Malaysian Food · October 2, 2021

bubur kapur feature

Bubur Kapur: A Traditional Cendol Dessert Found in Sarawak

Bubur Kapur: A Traditional Cendol Dessert Found in Sarawak

Bubur Kapur is a delightful Cendol dessert that graces the tables of Sarawak, especially during the sacred month of Ramadan. Sometimes referred to as bubur kasak, bubur sekapur, cendol sekapur, or simply sekapur, this sweet treat derives its name from the Malay term for “lime porridge.” However, it’s important to note that the “lime” in this context refers to calcium hydroxide or slaked lime, rather than the citrus fruit.

Bubur Kapur consists of two essential components—the jelly-like strands of Kapur and luscious sweetened coconut milk. While it shares similarities with other Cendol variations found throughout Malaysia and Southeast Asia, Bubur Kapur stands out for its unique Kapur jelly strands. Unlike traditional Cendol strands made from flour like cornstarch, mung bean starch, tapioca starch, or glutinous rice flour, Kapur strands are created solely using rice flour. In some instances, the Kapur is shaped into cubes rather than strands.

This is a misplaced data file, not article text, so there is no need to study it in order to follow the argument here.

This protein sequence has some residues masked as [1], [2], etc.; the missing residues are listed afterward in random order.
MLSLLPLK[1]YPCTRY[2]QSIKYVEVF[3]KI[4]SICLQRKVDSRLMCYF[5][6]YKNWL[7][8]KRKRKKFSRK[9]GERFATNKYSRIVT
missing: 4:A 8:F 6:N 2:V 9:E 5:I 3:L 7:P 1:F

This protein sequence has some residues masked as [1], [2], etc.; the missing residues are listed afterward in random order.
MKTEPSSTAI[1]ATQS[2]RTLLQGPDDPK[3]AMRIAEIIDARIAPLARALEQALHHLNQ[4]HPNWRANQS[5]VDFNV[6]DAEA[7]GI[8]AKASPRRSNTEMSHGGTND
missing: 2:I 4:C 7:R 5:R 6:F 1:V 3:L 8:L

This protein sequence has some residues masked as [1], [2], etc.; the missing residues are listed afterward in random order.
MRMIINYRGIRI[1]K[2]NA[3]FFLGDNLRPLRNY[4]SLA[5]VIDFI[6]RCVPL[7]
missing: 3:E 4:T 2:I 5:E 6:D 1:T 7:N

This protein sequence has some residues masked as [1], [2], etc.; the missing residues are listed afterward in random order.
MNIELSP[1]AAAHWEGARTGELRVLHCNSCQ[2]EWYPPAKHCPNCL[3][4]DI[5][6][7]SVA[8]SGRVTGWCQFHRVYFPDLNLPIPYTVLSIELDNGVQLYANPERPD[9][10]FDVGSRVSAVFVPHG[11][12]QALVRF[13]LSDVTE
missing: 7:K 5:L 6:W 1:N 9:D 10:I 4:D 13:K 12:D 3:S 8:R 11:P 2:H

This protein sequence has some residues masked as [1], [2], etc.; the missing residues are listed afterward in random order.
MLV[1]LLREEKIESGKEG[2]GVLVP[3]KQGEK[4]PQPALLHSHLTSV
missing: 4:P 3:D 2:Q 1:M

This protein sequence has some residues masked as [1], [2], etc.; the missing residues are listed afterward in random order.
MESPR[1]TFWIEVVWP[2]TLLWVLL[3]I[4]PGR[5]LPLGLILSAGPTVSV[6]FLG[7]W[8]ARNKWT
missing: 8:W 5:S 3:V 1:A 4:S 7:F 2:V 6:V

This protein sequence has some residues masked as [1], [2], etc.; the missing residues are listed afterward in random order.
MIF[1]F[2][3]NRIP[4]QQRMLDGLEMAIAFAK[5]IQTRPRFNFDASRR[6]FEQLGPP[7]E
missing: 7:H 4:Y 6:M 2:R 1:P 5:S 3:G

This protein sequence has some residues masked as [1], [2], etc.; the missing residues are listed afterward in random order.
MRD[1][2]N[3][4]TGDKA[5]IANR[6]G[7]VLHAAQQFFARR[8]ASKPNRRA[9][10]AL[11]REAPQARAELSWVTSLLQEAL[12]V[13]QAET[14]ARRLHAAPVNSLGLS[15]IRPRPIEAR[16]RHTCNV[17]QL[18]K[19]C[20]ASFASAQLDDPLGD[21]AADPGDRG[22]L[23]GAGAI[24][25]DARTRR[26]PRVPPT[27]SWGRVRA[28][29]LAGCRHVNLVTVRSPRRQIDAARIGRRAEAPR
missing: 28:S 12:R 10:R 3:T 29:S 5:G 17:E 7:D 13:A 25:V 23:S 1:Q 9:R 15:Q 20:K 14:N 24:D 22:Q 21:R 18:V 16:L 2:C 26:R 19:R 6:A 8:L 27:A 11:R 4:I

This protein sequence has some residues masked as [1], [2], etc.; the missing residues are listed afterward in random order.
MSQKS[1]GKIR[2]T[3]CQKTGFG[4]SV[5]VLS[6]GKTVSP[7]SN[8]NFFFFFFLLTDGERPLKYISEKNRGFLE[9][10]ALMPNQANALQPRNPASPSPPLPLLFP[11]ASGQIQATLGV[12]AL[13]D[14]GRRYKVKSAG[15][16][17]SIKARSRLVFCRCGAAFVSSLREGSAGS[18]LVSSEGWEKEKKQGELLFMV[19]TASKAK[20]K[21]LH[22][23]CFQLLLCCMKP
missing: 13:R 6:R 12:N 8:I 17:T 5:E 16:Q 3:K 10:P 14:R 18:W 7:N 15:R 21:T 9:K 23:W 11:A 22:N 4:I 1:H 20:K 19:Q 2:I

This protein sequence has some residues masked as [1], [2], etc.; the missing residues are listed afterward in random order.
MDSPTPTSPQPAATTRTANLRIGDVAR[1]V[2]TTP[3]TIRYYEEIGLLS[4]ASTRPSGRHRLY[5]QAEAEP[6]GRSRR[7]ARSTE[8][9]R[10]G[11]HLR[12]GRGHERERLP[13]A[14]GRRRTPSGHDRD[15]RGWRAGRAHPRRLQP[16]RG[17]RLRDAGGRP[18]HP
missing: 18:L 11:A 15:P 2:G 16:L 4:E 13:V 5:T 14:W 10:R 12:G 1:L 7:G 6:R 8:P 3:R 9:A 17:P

To craft the traditional Kapur strands, rice flour is combined with blended pandan leaves paste, water, and slaked lime. The mixture is then slowly cooked until it thickens into a batter-like consistency. The batter is carefully strained through a sieve, allowing the Kapur strands to solidify overnight. The solidified strands are rinsed in cold water, enhancing their firmness and eliminating any residual alkaline taste from the lime. It’s worth noting that the lime serves primarily to lend texture to the Kapur, rather than imparting flavor.

The cooked Kapur strands are then immersed in a luscious bath of coconut milk sweetened with Sarawak’s beloved palm sugar known as Gula Apong. Gula Apong is derived from the sap of the nipah palm or “atap/attap,” which flourishes naturally along Sarawak’s coastal regions. It possesses a slightly pungent aroma and taste, setting it apart from Gula Melaka. Nowadays, other palm sugars or brown sugar are also used as alternatives. A touch of salt is added to accentuate the flavours of this delightful concoction.

Bubur Kapur can be savoured either warm or cold, though it is most commonly enjoyed chilled, offering a refreshing respite from the tropical heat. Each spoonful is a harmonious blend of the tender Kapur strands and the creamy coconut milk infused with the alluring sweetness of Gula Apong.